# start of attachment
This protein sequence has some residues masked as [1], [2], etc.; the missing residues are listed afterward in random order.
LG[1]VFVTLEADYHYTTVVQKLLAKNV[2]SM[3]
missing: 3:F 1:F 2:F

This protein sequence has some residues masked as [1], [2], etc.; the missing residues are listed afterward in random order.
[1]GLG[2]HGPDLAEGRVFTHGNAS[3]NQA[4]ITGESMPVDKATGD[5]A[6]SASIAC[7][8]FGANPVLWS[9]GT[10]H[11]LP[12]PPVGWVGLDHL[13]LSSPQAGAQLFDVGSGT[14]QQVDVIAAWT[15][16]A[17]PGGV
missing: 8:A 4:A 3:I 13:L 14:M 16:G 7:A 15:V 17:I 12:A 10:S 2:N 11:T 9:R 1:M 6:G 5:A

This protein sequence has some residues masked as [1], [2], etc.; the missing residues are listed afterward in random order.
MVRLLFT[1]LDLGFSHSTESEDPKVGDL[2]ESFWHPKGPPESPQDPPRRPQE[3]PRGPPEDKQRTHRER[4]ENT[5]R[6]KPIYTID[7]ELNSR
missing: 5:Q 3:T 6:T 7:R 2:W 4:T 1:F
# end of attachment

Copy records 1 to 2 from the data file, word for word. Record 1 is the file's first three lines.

This protein sequence has some residues masked as [1], [2], etc.; the missing residues are listed afterward in random order.
LG[1]VFVTLEADYHYTTVVQKLLAKNV[2]SM[3]
missing: 3:F 1:F 2:F

This protein sequence has some residues masked as [1], [2], etc.; the missing residues are listed afterward in random order.
[1]GLG[2]HGPDLAEGRVFTHGNAS[3]NQA[4]ITGESMPVDKATGD[5]A[6]SASIAC[7][8]FGANPVLWS[9]GT[10]H[11]LP[12]PPVGWVGLDHL[13]LSSPQAGAQLFDVGSGT[14]QQVDVIAAWT[15][16]A[17]PGGV
missing: 8:A 4:A 3:I 13:L 14:M 16:G 7:A 15:V 17:I 12:A 10:S 2:N 11:T 9:R 1:M 6:G 5:A